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The Dream Diaries of Clive Barker
Clive Barker transitioned from an unassuming English schoolboy who dabbled in theatre and story writing to one of horror's most prolific storytellers. As an accomplished author, illustrator and filmmaker, Barker has transcended tired macabre themes and erected an empire of fantastical sadomasochistic gore. Once referred to by Stephen King as "the future of horror," Barker's take on terror would turn the genre on its head.
After finding success as an author of gruesome literature, Barker decided to try his hand at filmmaking in his directorial debut, 1987's Hellraiser. Based upon his novella "The Hellbound Heart," the film focuses on an innocuous puzzle box that opens the door to the Netherworld. In an era crowded with movie killers and monsters, Barker managed to be truly original. Unlike Carpenter's rugged style, or Craven's over the top maniacs, Barker's Cenobites presented a new take on terror rooted in religious mythology.
Starkly pale and visibly tortured, the Cenobites are contorted and elaborately decked out for assuming their backwards Christian personas. Their purpose is to dole out the punishments of Hell in a terrifying combination of pleasure and pain, a common theme in Clive Barker's work, along with a healthy dose of "paying for your sins." Pinhead, the lead Cenobite, is a Jesus-esque figure, complete with crucifixion imagery that holds the keys to eternity and a "just reward." The human victims are subjected to a nightmare of gore and brutality that sets this film far apart from its counterparts, yet is still classier and scarier than today's torture porn movies, of which Hellraiser was an obvious influence.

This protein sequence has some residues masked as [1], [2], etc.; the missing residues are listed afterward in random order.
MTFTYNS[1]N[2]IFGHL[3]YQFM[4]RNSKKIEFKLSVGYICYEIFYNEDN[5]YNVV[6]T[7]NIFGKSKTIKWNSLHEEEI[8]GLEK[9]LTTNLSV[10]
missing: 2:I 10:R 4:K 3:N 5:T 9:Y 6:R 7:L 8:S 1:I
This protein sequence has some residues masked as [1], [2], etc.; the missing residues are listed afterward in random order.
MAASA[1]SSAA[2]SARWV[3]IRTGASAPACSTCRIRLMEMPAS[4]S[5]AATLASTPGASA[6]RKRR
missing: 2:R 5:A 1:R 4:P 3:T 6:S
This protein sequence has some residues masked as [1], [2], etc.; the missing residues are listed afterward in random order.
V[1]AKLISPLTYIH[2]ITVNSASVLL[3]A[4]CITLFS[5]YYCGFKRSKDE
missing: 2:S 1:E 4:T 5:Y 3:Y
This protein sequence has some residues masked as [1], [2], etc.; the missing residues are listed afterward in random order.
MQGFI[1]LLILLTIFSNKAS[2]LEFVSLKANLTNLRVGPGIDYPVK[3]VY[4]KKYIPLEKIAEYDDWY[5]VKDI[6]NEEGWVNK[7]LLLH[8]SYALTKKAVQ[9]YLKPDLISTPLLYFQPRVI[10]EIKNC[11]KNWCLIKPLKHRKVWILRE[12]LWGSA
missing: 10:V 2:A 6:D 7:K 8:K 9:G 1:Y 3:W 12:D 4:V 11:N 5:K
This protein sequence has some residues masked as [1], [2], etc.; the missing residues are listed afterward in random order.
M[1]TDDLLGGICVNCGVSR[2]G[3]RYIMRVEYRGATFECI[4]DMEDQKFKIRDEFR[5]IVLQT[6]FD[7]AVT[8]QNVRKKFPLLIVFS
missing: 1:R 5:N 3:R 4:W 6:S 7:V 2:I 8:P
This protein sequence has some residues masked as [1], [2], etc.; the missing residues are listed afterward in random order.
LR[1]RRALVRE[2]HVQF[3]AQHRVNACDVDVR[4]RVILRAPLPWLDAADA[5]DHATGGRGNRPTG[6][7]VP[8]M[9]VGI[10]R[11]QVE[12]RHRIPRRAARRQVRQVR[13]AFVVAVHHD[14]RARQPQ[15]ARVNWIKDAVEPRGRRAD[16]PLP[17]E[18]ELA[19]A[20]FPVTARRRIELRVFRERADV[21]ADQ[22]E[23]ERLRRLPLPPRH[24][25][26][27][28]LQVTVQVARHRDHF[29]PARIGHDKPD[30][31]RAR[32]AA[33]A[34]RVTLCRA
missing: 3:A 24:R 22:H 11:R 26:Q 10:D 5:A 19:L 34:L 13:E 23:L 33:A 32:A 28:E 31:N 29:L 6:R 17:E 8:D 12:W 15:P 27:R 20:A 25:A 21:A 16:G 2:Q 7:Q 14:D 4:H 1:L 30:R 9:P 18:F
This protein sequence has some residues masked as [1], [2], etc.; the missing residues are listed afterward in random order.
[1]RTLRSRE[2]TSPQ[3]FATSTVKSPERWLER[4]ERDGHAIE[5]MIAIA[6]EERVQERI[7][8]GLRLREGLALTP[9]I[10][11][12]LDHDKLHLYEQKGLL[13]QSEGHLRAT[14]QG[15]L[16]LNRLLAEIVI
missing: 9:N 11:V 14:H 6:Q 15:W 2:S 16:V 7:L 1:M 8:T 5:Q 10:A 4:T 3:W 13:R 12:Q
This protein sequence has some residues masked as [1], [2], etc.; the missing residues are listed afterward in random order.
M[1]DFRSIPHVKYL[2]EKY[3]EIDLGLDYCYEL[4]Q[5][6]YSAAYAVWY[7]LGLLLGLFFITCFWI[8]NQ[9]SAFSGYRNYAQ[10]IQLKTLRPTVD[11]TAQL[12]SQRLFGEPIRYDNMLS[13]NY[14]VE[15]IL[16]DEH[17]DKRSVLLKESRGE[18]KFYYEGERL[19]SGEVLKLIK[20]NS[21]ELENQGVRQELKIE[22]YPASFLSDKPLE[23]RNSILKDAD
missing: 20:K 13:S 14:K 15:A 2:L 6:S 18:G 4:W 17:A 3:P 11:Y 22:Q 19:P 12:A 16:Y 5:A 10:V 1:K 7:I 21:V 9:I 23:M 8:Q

Barker's gravitation toward the visual aspects of terror continued in his cult classic, Nightbreed. Inspired both by H.P. Lovecraft and pop cultural references, Barker created a realm of vampiric undead. In post-production, however, much of the original film was edited outside Barker’s wises. As a result, Nightbreed was initially released to critical disdain and commercial failure, but in the years since, the film has garnered greater respect from horror fans. It has an established loyal cult following and can be watched online or even streamed on Amazon.
Candyman could have been a simple ghost story about a woman suffering a haunting, but in the capable hands of the director Bernard Rose, this film became anything but that. Based on Barker's story, "The Forbidden," the film in an urban legend come to life. The "Candyman" is summoned by a woman who is from then on plagued by death after death. The story's genius is that it is unclear whether or not the "Candyman" actually exists: he could be just a ghost, a figment of the imagination, or a clever ploy by the woman to cover her own killing spree. Chicago’s old Cabrini-Green housing projects, where the majority of the film’s action takes place, provide a perfectly chilling backdrop. Considered one of the most original takes on the urban legend theme, Candyman questions the idea of perception and belief, another nod to religion.
In recent years, Barker's influence on horror has become more apparent. There have been many imitations and aspirations to reach Barker's level, but few have attained the raw, gritty feel of his work. Barker's legacy is one that elicits cold sweats and chilled bones, not with cheap frights, but with a horror that is honest, pure, and profound in its respect for what is truly worth fearing: the subconscious.
(c) 2014 Beth Kelly
(Ray is ) Listenin' to: Def Leppard - High 'n Dry